Shirley Mamie Taylor Hill, the retired principal of Frederick Douglass High School, who was active in her church and community organizations, died of cancer Nov. 27 at Gilchrist Hospice in Towson. The Randallstown resident was 87.
Born Shirley Mamie Taylor in Baltimore, she was the daughter of Elizabeth Marshall, a domestic worker and caregiver, and Walter A. Taylor Jr., a Pepsi-Cola manager.
She attended Benjamin Banneker School on Greenmount Avenue and met her future husband, Talmadge Hill, in a fourth grade classroom. They were reacquainted as college students.
A 1950 graduate of Paul Laurence Dunbar High School, she earned both her Bachelor of Arts and master’s degrees from Morgan State University. At Morgan she was the first recipient of the James Haywood Harrison Award for Outstanding Graduate Students in Education.
She completed postgraduate studies in education administration at the Johns Hopkins University and the University of Maryland, College Park.
She was a Life Member of the Morgan State University Alumni Association.
Ms. Hill joined Baltimore City Public Schools and served as an English teacher, coordinating teacher and department head.
“There seemed to be no one in Baltimore who didn’t know my mother. She was really an icon. She impacted generations of her many students,” said her daughter, Dr. Felicia Hill-Briggs of Owings Mills.
Ms. Hill was later an assistant principal at Green Spring Junior High School and at Lake Clifton Eastern High School. She was then named principal of Frederick Douglass High School and ended her 42-year career as assistant to the Southern Area superintendent.
“She was an extraordinarily committed educator. She was well organized. She was a planner. She was a person who would show up early for any event,” said another daughter, Talmira Hill DeLena of Bartlett, New Hampshire.
Her daughter said: “She was the first person there, impeccably dressed. As an English teacher, she taught her students meticulous English.
“She taught proper enunciation and impeccable language skills. She carried herself with a sense of self-worth. Her students told her, ‘You inspired me to be the person I am today.’ ”
Ms. Hill served on the Middle States Evaluation Team and was a past chair of the Maryland State Education for Homeless Children Committee.
A friend and fellow teacher, Milton A. Dugger Sr., said: “We met in September 1964 at Clifton Park Junior High School. She was the embodiment of all the people who made the educational system in Baltimore work. She was old school and all about getting the job done. She was a great encouragement-giver to her fellow teachers.”
After retiring from the school system in 1997, she directed the Kennedy Foundation’s Community of Caring Program in 16 Baltimore high schools. She was a member of the Maryland State Personnel Association.
Ms. Hill grew up in Concord Baptist Church, where her parents, grandparents, and aunts were charter members.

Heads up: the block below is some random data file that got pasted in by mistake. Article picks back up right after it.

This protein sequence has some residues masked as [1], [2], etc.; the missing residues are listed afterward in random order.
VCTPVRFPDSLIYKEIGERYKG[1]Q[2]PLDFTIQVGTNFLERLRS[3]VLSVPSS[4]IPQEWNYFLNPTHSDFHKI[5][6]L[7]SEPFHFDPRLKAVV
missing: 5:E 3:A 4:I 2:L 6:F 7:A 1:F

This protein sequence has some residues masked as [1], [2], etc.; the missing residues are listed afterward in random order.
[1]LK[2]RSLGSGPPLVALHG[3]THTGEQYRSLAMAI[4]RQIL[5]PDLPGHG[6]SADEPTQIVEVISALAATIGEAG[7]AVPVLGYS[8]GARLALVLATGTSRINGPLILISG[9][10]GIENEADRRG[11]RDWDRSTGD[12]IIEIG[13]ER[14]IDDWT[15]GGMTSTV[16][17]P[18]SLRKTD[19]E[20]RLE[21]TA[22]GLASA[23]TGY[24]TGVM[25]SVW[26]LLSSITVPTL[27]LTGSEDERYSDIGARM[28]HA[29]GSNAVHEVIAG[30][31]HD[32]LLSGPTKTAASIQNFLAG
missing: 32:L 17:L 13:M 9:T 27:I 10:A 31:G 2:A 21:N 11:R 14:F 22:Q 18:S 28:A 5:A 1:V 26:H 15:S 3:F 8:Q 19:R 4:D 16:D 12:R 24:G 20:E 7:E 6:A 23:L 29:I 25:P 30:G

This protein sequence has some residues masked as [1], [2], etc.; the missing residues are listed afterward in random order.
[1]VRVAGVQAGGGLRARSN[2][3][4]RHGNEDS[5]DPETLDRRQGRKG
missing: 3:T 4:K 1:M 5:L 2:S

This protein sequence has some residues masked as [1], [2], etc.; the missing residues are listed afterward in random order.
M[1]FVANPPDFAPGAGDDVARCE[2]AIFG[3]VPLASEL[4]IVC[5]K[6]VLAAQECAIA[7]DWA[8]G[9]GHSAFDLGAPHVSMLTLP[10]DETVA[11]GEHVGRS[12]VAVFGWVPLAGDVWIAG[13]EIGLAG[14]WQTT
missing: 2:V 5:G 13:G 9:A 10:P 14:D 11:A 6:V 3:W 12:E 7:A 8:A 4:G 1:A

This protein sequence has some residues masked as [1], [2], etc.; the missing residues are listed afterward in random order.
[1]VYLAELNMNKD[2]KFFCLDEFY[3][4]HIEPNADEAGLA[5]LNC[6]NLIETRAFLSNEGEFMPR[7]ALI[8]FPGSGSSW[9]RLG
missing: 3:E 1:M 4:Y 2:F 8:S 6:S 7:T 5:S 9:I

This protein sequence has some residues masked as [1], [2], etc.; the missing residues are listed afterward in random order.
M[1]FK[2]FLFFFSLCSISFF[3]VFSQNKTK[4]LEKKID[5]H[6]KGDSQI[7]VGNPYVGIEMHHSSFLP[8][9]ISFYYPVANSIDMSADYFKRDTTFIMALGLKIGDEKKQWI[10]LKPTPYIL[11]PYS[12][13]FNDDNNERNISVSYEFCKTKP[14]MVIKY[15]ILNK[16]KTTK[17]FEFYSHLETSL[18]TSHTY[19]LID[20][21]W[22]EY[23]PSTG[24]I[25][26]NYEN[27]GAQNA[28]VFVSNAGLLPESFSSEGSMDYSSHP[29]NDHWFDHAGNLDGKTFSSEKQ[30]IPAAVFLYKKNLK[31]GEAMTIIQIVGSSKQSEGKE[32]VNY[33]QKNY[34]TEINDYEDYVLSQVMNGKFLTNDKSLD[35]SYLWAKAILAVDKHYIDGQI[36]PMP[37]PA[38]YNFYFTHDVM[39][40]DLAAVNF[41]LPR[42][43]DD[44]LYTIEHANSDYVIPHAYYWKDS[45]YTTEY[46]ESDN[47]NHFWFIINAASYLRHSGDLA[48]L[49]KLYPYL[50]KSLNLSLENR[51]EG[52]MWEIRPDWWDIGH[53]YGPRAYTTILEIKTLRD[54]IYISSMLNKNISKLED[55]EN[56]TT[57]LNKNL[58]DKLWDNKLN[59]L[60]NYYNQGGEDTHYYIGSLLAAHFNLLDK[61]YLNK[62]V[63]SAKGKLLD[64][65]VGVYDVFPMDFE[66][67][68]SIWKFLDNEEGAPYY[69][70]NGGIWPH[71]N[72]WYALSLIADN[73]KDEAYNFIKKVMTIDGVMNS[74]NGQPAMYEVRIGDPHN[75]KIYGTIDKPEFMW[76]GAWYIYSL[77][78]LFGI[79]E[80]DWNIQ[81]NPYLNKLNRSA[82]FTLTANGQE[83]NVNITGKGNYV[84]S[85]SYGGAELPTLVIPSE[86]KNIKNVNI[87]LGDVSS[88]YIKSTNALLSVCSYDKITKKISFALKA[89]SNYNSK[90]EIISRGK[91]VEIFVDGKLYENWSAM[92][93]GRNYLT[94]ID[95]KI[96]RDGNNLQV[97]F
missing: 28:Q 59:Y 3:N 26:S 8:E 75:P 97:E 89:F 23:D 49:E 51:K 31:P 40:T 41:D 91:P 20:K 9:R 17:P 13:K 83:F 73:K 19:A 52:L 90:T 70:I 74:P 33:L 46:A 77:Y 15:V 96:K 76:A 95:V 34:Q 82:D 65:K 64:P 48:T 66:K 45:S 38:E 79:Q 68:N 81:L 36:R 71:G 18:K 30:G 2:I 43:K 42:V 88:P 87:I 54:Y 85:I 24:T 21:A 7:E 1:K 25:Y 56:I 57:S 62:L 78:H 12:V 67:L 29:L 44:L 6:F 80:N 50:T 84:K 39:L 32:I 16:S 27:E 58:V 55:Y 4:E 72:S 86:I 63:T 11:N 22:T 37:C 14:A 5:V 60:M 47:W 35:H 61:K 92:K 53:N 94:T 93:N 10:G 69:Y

A church resolution said Ms. Hill loved her church and attended Sunday school, became its secretary, and later Sunday school teacher. She also held numerous offices in the church and was leader of a Girl Scouts troop.
She also sang on the Sanctuary Choir and was chair of the church’s Constitution and Bylaws Committee, president of the Senior Matrons and church historian. She was named a Church Legend at Concord’s 80th anniversary in 2017.
Ms. Hill was inducted into the Alpha Delta Chapter of Alpha Kappa Alpha Sorority Inc. in 1954 and later became a member of its Epsilon Omega graduate chapter. The sorority recently named its annual scholarship after her “so that her works and name will live on in perpetuity.”
Through her sorority she was a graduate adviser to Coppin State University’s Epsilon Kappa Chapter. She chaired Founder’s Day, Salute to Outstanding Young Women and other offices.
Ms. Hill was a recipient of the chapter’s Edna Over Campbell Second Mile Award. She also served on the board of directors for the Epsilon Omega Foundation.
She was a charter member and past president of the Patapsco River Chapter of The Links Inc. Earlier this year she became a platinum member, the organization’s highest honor.
She was a charter member of the Baltimore County Chapter of The Pierians Inc., Jack and Jill of America Inc., and two social organizations, the Que-ettes and the Kompanions.
Ms. DeLena said: “Her civic and community engagement was amazing. We don’t know how she had time to do all she did. No one worked harder than Shirley Hill.”
Her husband, Talmadge L. Hill Jr., a retired attorney, church trustee and history enthusiast, died Oct. 6. They were married for 57 years.
In addition to her two daughters, survivors include a grandson, Julian R. Briggs of New York City.
A funeral was held Dec. 8 at the Vaughn Greene Funeral Home in Randallstown.